Child poverty ‘crisis’ in London, as rates rise sharply in poorest areas

by Dave Hill

Child poverty rates in the heart of East London have risen sharply to above 50% in the past two years according to new figures published by the End Child Poverty coalition, with other parts of the capital not far behind.

The situation is worst of all in the parliamentary constituency of Bethnal Green and Bow, where an estimated 54.2% of children live in households with incomes below the official poverty line, followed by its fellow Tower Hamlets seat of Poplar and Limehouse, where the rate is put at 52.8%.

The figures represent an 10 percentage point increase in Tower Hamlets as a whole since the End Child Poverty last compiled this data in 2015, making its overall rate of 53.4% the highest of any local authority area in the UK.

There are a total of nine London parliamentary constituency areas in the national top 25, with the two Tower Hamlets seats taking first and third places. Edmonton comes next , in 11th place (45.4%), Westminster North is 15th (44.4%), East Ham 17th (44%), Holborn and St Pancras 18th (43.9%), Hackney South and Shoreditch 20th (43.3%), Tottenham 23rd (42.6%) and West Ham 25th (42.4%).

The rate in Edmonton has risen by nine percentage points since 2015, while in East Ham it has risen by seven and in both Holborn and St Pancras and Enfield North by six.

In local authority terms, Newham, which contains East Ham and West Ham, has the third highest rate in the country at 43.2%, followed by Hackney with the fifth highest (41.3%), Westminster the sixth (41.3%), Islington ninth (40.4%), Camden 10th (39.9%), Enfield 11th (39.6%), Barking and Dagenham 16th (37.8%), Haringey 17th (37.2%), Brent 19th (36.8%) and Waltham Forest 25th (35.9%).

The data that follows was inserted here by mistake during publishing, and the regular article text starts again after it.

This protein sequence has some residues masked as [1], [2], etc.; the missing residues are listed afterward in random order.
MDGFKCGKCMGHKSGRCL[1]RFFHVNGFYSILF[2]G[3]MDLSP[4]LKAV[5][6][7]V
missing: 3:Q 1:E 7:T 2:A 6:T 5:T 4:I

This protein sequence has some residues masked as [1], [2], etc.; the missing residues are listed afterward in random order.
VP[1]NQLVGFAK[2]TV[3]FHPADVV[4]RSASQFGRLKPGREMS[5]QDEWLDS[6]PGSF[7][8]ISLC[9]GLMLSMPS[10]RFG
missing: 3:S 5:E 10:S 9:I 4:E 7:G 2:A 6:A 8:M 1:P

A breakdown of electoral wards finds Bethnal Green North to have the highest child poverty rate in London at 57.4%, though there are three wards elsewhere in England where the rates are higher still. The highest of all is 62.1% in Coldhurst ward in Oldham.

All the statistics take into account housing costs, which in London are particularly high. A child is defined as living in poverty if the family he or she is part of has an income of less than 60% of the median household income or around £248 a week after housing costs are taken out. For a household with two children under 14, the poverty line income is £347 per week.

End Child Poverty attributes rising poverty rates to price rises and calls on the government to end the freeze of benefits relating to children, which are set to be in place until the end of this decade, affecting working and nono-working households alike.

The research, conducted for the charity coalition by academics at Loughborough University’s Centre for research in Social Policy, also concludes that conditions are worsened for low income households by what it calls a “poverty premium”, with the cost of credit hitting them harder than the more affluent when purchasing basic goods and services.

Calling on the government to unfreeze the relevant benefits and to invest in “interest-free credit” for low income families, Alison Garnham of the Child Poverty Action Group, a member of the coalition, said such households are “caught between rising prices and real term cuts” and that there is “a child poverty crisis” in London.

 

 

 

Be the first to comment

Leave a Reply

Your email address will not be published.


*